Monday, January 14, 2008


Pietro and Domenica Ricco Amateis

These are the names of my great-grandparents inscribed on a wall at Ellis Island. When my dad recently took a trip to New York, he took a snapshot of their names. And when I look at them now, I'm in awe of not only my great-grandparents, but all the people who made the trek overseas to America in the early 1900's.

Can you imagine the courage it must have taken? In the days before the internet, before cell phones connected us all, before we could google a place and learn all there was to know about it, embarking on a journey across the ocean to begin a new life must have been terrifying.

My great-grandparents came from a small village in northern Italy called Volpiano. It's still there today and in fact, there are lots of people with the surname of Amateis still living there. I recently got in touch with one of my Italian relatives and through the miracle of email, I was able to send her pictures of her relatives in America (and thank goodness she speaks English because my Italian isn't so great!).

But when I think back to what Pietro and Domenica must have went through to make the decision to leave everything behind and journey to just blows me away. And they didn't even have the luxury of taking a plane to their new home, but traveled on a ship with hundreds of other immigrants. I can just hear the noise of different dialects and languages, the weeping of some who already were homesick, the excited conversation between others who couldn't wait for the new opportunities America provided.

I feel very blessed that my great-grandparents made the decision to come to America. But I wonder if my great-grandmother ever wondered if she'd made a mistake; if my great-grandfather ever worried if he could provide for his wife and family; if they knew that they might never see Italy again. My great-grandmother never did go back to the "old country" - my great-grandfather made the trip a few years before his death.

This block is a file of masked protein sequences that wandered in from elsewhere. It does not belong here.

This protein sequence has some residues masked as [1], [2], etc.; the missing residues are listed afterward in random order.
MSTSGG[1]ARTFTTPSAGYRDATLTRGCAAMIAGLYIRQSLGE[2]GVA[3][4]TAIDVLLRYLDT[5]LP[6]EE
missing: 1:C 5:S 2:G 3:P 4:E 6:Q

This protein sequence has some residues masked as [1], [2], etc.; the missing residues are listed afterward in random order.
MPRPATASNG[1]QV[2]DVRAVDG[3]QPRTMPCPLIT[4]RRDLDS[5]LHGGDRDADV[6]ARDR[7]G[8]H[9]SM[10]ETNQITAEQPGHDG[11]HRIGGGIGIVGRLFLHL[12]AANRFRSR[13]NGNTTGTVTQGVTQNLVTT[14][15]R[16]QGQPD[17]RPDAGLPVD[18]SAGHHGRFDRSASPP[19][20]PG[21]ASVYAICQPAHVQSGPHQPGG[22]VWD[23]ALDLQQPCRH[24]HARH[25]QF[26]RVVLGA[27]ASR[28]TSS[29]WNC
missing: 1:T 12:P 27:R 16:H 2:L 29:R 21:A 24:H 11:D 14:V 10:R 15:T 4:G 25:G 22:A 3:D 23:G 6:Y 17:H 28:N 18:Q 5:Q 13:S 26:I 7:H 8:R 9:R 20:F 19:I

Today it's so hard to fathom what that must have felt like - to know that you might never see your family again because you lived half a world away. Letters would be your link to home. Photographs would help ease the pain of loneliness. And the promise of a better life might be the only justification you'd ever have for leaving it all behind.

But in the was worth it.

Thanks, Pietro and Domenica, for making the trip. We'll never forget it.


  1. I'd love to visit Ellis Island. I love all of that history stuff about people who uprooted and travelled into the unknown.

  2. Wow, what wonderful family history.

  3. wow, that post brought tears to my eyes. It is hard to imagine the decision they made to come here, isn't it? Knowing that, most likely, they'd never see their family again. Hoping for a better life. To a land where they didn't speak the language. That pic of their names on the wall is now neat!

    I love genealogy and figuring out where my ancestors were from and when they came here. Very cool stuff.

  4. That's an amazing story, and what makes it more amazing is that it was repeated by countless families in many parts of the world. It definitely gives you a better understanding of what America was (should be?).

  5. What a great story and tribute, Melissa!

  6. The courage of pioneers is staggering. I can't imagine it. I think I'd have keeled over the moment I stepped off the boat!

  7. Wonderful post, Melissa. Now I think you should take a Berlitz course and learn to speak Italian, so when you visit the Old Country, you'll be able to speak to your relatives and new-found friends!

  8. What a beautiful tribute, Melissa. I once spent several hours listening to my mother and her cousins tell stories of their parents, who came here from Sicily. How they bought houses and started businesses without being able to read or write English. The courage it took not only to come here, but to strive for every opportunity they could.

    I once asked my grandmother if she ever wanted to go back to Sicily. She looked at me like I was nuts. "There wasn't anything there," she said. "That's why we left."


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